I decided to take a little drive this morning, and at the bottom of the driveway from Colletta, I turned right — away from Albegna and the ocean from whence I’d originally come — and drove further up the Pennavaire Valley. As I drove on the road went higher and higher, got twistier and twistier and thus generally more thrilling to drive. About 5km in I realized that I’d just driven off the end of the map I had with me, and so from then on there was an ever-present feeling that I may be accidentally driving to Switzerland.
Several times during the higher twistierness I stopped with thoughts of turning back, but I felt oddly compelled to journey on, curious as to what exactly could be up so high.
A lot, it turns out. People in this valley have built villages in the least likely places, hugging to the side of mountains in very heavenly ways. And just when you think you’re in as high a place as could reasonably house a village you look up the mountain and there’s another one further on up the road.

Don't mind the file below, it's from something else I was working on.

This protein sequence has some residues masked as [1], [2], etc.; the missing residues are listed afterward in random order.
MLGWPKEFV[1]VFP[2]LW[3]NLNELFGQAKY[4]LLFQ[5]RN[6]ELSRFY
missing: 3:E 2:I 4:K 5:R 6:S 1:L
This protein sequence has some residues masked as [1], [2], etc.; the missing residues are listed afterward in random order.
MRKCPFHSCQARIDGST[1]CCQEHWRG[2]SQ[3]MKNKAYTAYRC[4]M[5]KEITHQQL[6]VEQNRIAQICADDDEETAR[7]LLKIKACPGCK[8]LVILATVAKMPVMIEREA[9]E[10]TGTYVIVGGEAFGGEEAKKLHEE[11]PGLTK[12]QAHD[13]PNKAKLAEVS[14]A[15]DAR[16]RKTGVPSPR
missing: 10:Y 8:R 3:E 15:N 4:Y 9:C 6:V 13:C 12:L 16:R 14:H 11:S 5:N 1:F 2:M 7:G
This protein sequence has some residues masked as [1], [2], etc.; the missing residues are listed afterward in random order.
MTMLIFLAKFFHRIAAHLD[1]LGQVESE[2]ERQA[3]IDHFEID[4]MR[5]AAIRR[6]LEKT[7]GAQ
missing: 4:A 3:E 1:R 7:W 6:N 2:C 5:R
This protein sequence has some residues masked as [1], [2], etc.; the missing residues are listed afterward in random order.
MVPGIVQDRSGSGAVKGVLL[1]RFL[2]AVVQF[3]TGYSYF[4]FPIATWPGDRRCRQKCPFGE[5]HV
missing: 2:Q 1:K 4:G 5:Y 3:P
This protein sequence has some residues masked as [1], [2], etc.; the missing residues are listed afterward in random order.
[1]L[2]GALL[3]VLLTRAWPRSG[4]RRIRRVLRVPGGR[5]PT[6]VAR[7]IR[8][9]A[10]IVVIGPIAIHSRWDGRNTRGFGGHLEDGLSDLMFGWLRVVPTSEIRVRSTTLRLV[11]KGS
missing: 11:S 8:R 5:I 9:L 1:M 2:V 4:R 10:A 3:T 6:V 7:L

I finally stopped driving in Caprauna, a small village at elevation 1,000m with less than 200 inhabitants located just up the road from an intriguing tunnel that looks like it was poked through the mountain with a giant fork:
Caprauna, despite being a kilometre in the sky, looks just like a normal little village, albeit a very old one made of stone and wood:
I would have kept going up and up and up but for the fact that I encountered a “you must have chains on your tires” sign, with no “in December and January only” proviso like other’s I’d encountered. So I headed back the way I came, stopping near the village of Alto — about halfway down — to take a picture down into the valley:
Realizing I needed more groceries, I decided to keep going all the way down to sea-level in Albegna (the notion of driving 1km downhill also appealed to me). After filling up at the COOP, I took a detour into downtown Albegna and down to the waterfront:
Despite the 19 degree temperature and balmy ocean breezes the beach was locked up tight — it is very obviously the “off season” here. On the way back to Colletta I managed to get trapped down a one-way street and had to drive into Ceriale, east along the water, before I could turn back. By 3:00 p.m. I was back here eating cheese and zucchini sandwiches and getting ready to start the workday.